Bite the bullet

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To "bite the bullet" is to “accept the inevitable impending hardship and endure the resulting pain with fortitude”.[1] The phrase was first recorded by Rudyard Kipling in his 1891 novel The Light that Failed.[1] It has been suggested that it is derived historically from the practice of having a patient clench a bullet in their teeth as a way to cope with the pain of a surgical procedure without anesthetic, though evidence for biting a bullet rather than a leather strap during surgery is sparse.[1] It has been speculated to have evolved from the British expression "to bite the cartridge", which dates to the Indian Rebellion of 1857, but the phrase "chew a bullet", with a similar meaning, dates to at least 1796.[1]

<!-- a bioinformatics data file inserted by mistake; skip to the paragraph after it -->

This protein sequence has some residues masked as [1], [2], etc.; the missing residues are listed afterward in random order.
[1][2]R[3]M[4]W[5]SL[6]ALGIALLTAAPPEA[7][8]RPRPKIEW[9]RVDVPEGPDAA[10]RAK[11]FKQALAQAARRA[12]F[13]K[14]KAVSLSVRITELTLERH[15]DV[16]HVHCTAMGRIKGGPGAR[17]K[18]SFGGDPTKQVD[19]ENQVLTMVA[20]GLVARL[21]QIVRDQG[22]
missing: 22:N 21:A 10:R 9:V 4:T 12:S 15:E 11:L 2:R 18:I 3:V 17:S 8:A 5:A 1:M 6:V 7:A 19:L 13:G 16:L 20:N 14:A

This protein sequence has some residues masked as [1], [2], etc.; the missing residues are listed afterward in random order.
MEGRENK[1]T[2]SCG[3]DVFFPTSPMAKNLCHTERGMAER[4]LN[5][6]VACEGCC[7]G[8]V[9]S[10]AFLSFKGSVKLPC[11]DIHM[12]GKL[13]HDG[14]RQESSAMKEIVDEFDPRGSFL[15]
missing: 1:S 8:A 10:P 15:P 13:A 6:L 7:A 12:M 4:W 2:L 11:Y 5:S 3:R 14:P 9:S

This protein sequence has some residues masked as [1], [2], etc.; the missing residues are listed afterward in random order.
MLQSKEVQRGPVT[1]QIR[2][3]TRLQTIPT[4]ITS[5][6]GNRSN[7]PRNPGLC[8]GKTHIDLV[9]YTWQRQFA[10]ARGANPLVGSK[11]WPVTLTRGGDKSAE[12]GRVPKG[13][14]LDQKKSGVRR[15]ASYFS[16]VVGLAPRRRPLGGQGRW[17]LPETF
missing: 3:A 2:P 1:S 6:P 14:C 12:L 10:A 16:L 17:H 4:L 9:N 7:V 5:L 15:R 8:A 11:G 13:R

The phrase was used in a literal sense in the 1975 film Bite the Bullet. One of the characters has a broken, aching tooth and cannot get treatment. He uses a shell casing to cover the exposed nerve; the slug is removed from the bullet, the cap was hit to expend that charge, and the casing was cut down to allow it to sit level with his other teeth.[citation needed]

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  1. ^ a b c d Bite the bullet. Retrieved on 2019-03-20.